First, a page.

For a seventh-rounderout of Tulsa, that’s winning the lottery.

While Shuler held out before signing his contract and reporting to camp in the summer of 1994, Frerotte worked and won over his teammates and eventually head coach Norv Turner.

“Heath had that big long holdout, and I think that was the start of not a great relationship for him,” Frerotte said. “Throughout the offseason, preseason, we were able to throw and throw and throw, not like today with the CBA (collective bargaining agreement) where these kids don’t really get a chance to go out and show themselves, so I was able to practice the routes.”

Frerotte made the right connections in training camp. “All the linemen took me out the second day of camp,” he said. “We went to some local spot they liked to visit in Carlisle. Then they all got up to leave and said, ‘Pay the tab, rook.’ I didn’t have any money. Somehow I had enough to pay the tab. I remember being a little late for the meetings the next morning. Coach Turner said, ‘Where were you?’ and the linemen said, ‘He was with us.’ It was all good after that. Those guys liked me for some reason, and ever since then I became friends with the linemen on every team I ever played for. They not only protect you on the field, but they protect you off the field.”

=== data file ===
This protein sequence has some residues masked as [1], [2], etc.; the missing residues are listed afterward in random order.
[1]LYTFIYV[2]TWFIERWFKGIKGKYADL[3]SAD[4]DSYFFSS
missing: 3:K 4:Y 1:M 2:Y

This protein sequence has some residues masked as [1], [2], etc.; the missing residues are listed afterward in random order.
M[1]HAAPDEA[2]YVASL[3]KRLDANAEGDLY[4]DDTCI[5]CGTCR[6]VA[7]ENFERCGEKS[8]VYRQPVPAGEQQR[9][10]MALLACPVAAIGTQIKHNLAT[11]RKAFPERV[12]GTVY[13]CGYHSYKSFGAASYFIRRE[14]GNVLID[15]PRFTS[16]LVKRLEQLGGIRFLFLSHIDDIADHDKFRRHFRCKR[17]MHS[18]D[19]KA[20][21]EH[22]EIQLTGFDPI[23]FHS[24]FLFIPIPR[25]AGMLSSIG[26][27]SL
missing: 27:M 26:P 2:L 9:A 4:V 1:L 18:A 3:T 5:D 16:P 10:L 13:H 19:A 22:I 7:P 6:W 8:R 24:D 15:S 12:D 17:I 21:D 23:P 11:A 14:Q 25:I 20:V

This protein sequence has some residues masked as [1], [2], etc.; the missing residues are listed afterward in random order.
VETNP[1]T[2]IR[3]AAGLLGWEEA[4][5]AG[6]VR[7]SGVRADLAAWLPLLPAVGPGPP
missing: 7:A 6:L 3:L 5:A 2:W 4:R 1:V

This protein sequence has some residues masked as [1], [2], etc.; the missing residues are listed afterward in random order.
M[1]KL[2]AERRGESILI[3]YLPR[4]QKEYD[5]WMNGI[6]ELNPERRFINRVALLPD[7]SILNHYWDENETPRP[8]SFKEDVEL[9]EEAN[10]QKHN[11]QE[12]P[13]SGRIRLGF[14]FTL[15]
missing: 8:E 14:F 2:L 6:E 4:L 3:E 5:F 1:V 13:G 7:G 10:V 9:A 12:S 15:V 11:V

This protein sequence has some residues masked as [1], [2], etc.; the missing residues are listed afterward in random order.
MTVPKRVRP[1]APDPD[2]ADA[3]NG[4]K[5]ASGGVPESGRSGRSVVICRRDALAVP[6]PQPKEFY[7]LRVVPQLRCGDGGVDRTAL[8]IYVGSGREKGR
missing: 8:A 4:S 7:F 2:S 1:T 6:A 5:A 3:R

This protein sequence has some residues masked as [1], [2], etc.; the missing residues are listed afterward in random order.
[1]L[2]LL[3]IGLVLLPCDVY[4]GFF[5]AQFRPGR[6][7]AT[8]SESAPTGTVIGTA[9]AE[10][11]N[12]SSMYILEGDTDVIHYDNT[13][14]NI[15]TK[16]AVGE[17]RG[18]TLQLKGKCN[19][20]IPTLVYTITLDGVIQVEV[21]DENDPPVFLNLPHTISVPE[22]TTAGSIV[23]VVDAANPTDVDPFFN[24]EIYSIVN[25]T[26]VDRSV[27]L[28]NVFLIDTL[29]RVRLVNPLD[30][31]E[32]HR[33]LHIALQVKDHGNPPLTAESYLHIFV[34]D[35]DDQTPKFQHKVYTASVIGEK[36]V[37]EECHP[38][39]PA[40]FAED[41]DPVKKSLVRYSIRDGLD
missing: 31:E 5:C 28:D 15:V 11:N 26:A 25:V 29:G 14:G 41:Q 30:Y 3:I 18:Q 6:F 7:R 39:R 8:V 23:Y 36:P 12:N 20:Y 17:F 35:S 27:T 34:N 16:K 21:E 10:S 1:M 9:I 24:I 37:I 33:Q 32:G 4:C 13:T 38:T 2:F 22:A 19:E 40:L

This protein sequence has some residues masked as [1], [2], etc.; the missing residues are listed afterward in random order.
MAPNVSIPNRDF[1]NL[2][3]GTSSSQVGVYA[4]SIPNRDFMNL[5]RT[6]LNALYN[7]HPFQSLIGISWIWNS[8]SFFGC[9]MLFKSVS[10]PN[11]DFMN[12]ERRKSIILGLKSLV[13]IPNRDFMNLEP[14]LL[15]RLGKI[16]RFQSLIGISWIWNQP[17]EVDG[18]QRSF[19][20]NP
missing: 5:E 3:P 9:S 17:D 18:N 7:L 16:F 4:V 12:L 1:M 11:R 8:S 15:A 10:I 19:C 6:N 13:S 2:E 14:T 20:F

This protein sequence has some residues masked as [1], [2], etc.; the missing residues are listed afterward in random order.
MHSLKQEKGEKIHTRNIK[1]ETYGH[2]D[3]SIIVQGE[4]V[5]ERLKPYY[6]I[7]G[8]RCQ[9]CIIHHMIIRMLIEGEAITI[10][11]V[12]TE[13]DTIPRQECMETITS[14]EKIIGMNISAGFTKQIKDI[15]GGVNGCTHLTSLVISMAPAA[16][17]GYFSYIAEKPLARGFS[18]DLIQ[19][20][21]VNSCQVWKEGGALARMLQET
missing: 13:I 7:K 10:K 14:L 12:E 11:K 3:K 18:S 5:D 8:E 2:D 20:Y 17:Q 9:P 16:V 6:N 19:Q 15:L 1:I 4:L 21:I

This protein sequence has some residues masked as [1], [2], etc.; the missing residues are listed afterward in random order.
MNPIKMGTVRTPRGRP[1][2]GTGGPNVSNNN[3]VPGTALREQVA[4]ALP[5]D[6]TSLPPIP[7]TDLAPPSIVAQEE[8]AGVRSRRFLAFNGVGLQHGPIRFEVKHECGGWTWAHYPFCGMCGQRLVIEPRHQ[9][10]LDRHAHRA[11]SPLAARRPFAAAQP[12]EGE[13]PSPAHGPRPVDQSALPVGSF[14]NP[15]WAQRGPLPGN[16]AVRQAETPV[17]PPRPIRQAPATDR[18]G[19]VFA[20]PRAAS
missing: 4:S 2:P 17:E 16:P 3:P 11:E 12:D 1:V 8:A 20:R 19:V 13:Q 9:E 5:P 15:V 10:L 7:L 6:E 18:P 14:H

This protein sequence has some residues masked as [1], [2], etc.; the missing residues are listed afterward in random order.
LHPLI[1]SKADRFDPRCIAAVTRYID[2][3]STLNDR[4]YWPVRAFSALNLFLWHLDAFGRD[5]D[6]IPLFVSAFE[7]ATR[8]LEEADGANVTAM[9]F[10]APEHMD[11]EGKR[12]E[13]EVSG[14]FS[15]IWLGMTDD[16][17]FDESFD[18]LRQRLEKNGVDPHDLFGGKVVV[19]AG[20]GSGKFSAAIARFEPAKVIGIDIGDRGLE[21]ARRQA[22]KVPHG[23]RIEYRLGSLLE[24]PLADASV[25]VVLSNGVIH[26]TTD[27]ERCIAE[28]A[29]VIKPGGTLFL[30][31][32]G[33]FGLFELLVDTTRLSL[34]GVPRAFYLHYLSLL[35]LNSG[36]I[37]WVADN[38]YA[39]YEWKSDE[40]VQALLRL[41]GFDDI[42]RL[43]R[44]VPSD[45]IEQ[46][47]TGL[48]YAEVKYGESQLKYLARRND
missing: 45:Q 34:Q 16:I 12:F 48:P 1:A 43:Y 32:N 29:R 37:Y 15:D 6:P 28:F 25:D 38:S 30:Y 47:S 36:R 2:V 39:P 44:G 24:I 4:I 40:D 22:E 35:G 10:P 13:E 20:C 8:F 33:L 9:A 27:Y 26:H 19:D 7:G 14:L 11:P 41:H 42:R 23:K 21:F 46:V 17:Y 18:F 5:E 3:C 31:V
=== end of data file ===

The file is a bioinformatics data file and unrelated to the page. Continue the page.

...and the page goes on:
But it was a defensive player — Hall of Fame cornerback Darrell Green – who perhaps helped Frerotte the most. “One of the greatest gifts I was ever given came from Darrell Green,” he said. “When you’re on the scout team and they draw the cards up to throw certain routes, and the defensive coaches want you to throw at a certain guy because they called a certain defense. I was doing that, throwing into terrible coverages, not really reading it.